5/01/2017

Taíno Join May Day Demonstration in NY

Members of the Bohio Atabei and Taíno iukaieke Guainia were some of the Taíno community members present at the May Day Rally in New York's Union Square 
Union Square, NY (UCTP Taíno News) - May Day is considered by some to be a celebration of spring days to come, but globally it is also known as International Workers Day. On May 1st, across the U.S., both in major cities and smaller communities, people took to the streets to rally and march to celebrate and promote advances for the working class while others used the opportunity to highlight related social and political issues such as women's rights, oppressive governmental policies or immigration reform.

In New York, protesters in Union Square and Washington Square Park chanted, played instruments and waved signs with various slogans in English and Spanish, such as “Workers united will never be defeated.”

Among the demonstrators at Union Square, Taíno community members joined the rally in solidarity with the thousands of protesters who blocked roads and marched in Borikén (Puerto Rico) to bring attention to the decade-long economic crisis and looming austerity measures. Taíno community members were also amongst the mass of protestors in Borikén.

Both on the island and in New York demonstrators denounced the U.S. territory's leaders as well as the U.S federal control board overseeing its finances.

 UCTPTN.05.01.2017

4/30/2017

Indigenous Peoples lead Peoples Climate March in Washington D.C.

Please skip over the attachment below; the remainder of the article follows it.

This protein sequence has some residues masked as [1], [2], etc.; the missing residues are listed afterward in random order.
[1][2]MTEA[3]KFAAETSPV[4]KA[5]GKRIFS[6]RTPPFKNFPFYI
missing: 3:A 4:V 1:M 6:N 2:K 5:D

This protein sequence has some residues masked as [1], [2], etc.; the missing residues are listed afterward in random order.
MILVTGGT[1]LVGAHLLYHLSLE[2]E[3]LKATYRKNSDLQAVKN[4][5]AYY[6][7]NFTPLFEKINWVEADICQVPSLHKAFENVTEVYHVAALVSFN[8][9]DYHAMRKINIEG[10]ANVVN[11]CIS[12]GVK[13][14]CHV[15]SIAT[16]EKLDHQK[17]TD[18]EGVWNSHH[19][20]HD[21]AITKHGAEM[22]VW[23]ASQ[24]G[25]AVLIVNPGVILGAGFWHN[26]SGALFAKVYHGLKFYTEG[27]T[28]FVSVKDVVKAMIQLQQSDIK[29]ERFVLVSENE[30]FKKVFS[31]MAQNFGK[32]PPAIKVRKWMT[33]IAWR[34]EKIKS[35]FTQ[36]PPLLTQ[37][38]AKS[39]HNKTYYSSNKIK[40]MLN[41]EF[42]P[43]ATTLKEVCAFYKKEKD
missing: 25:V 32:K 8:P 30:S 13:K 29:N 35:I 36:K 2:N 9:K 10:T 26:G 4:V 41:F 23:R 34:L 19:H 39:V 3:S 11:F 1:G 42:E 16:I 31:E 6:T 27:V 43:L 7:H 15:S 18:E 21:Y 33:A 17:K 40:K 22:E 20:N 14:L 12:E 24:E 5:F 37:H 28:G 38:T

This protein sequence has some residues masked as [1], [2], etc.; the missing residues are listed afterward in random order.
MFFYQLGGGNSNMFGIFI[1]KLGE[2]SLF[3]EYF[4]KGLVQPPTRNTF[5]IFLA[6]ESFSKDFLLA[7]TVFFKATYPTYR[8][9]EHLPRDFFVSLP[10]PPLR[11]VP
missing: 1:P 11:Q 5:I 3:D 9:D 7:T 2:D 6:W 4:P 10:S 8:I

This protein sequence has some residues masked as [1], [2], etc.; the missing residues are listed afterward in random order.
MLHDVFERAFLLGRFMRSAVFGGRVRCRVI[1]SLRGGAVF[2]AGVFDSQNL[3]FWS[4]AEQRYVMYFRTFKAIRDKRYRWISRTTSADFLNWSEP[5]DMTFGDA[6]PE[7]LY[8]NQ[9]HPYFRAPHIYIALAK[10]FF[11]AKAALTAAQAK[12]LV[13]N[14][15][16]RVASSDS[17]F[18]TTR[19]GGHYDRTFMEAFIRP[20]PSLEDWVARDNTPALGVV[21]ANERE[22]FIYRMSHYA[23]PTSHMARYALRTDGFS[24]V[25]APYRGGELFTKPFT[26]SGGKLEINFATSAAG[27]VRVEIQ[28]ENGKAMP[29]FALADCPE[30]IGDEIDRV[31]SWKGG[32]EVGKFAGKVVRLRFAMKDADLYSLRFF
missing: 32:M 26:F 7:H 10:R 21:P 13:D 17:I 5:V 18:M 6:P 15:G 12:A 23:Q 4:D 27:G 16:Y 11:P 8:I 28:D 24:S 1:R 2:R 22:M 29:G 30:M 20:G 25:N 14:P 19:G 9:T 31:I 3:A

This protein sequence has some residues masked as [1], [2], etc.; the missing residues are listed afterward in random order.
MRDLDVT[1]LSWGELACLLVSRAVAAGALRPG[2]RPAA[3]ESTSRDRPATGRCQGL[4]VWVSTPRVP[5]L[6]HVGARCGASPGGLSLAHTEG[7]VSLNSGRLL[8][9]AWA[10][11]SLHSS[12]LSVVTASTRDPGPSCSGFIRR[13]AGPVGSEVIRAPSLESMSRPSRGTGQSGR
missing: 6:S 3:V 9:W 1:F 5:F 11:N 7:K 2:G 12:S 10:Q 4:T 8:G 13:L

Indigenous Peoples at the frontline of the Peoples Climate March are joined by actor Leonardo DiCaprio
WASHINGTON D.C. (UCTP Taíno News) — On Saturday, April 29, over 200,000 people took to the streets in Washington D.C. to demand action on Global Climate Change on the local, national, and international level. Indigenous Peoples were among those who led the march, which took place in sweltering heat that tied a record for April 29. The People’s Climate March for “climate, jobs, and justice” coincided with U.S. President Donald Trump’s 100th day in office. Along with the main march and related activities in Washington D.C., more than 300 “sister marches” were held across the U.S. and around the world. 

“This is more than a march, it is a global movement to affect positive change.” said Roger Guayakan Hernandez, a Borikén Taíno representing the United Confederation of Taíno People at the march. Hernandez was a “bus captain” for one of two buses from New York organized by the International Indian Treaty Council to assist local NY Tri-State Area Indigenous Peoples, as well as indigenous delegates to the United Nations Permanent Forum on Indigenous Issues participate in the Peoples Climate March. 

A large and diverse representation of Indigenous Peoples from around the country and the world were present at the march. Indigenous Peoples began the day with a sunrise water ceremony that opened with a welcome from Gabrielle Tayac of the local indigenous Piscataway Nation. During the march, Indigenous Peoples were a part of the led contingent, representing frontline communities. Among the Indigenous Peoples represented at the march from throughout the Americas and the world, were Taíno, Lokono-Arawak, and Maya from Belize alongside Lakota, Dine (Navajo), Schaghticoke, Sapara, Mexica, Mohawk, Quechua, Maori, Nuba, Maasai, and many, many other indigenous Nations.

“I am marching for Mother Earth and our future” said Mainaku Borrero, Taíno/Tlingit, 10yrs old. “Climate change is real.”

 UCTPTN 05.09.2017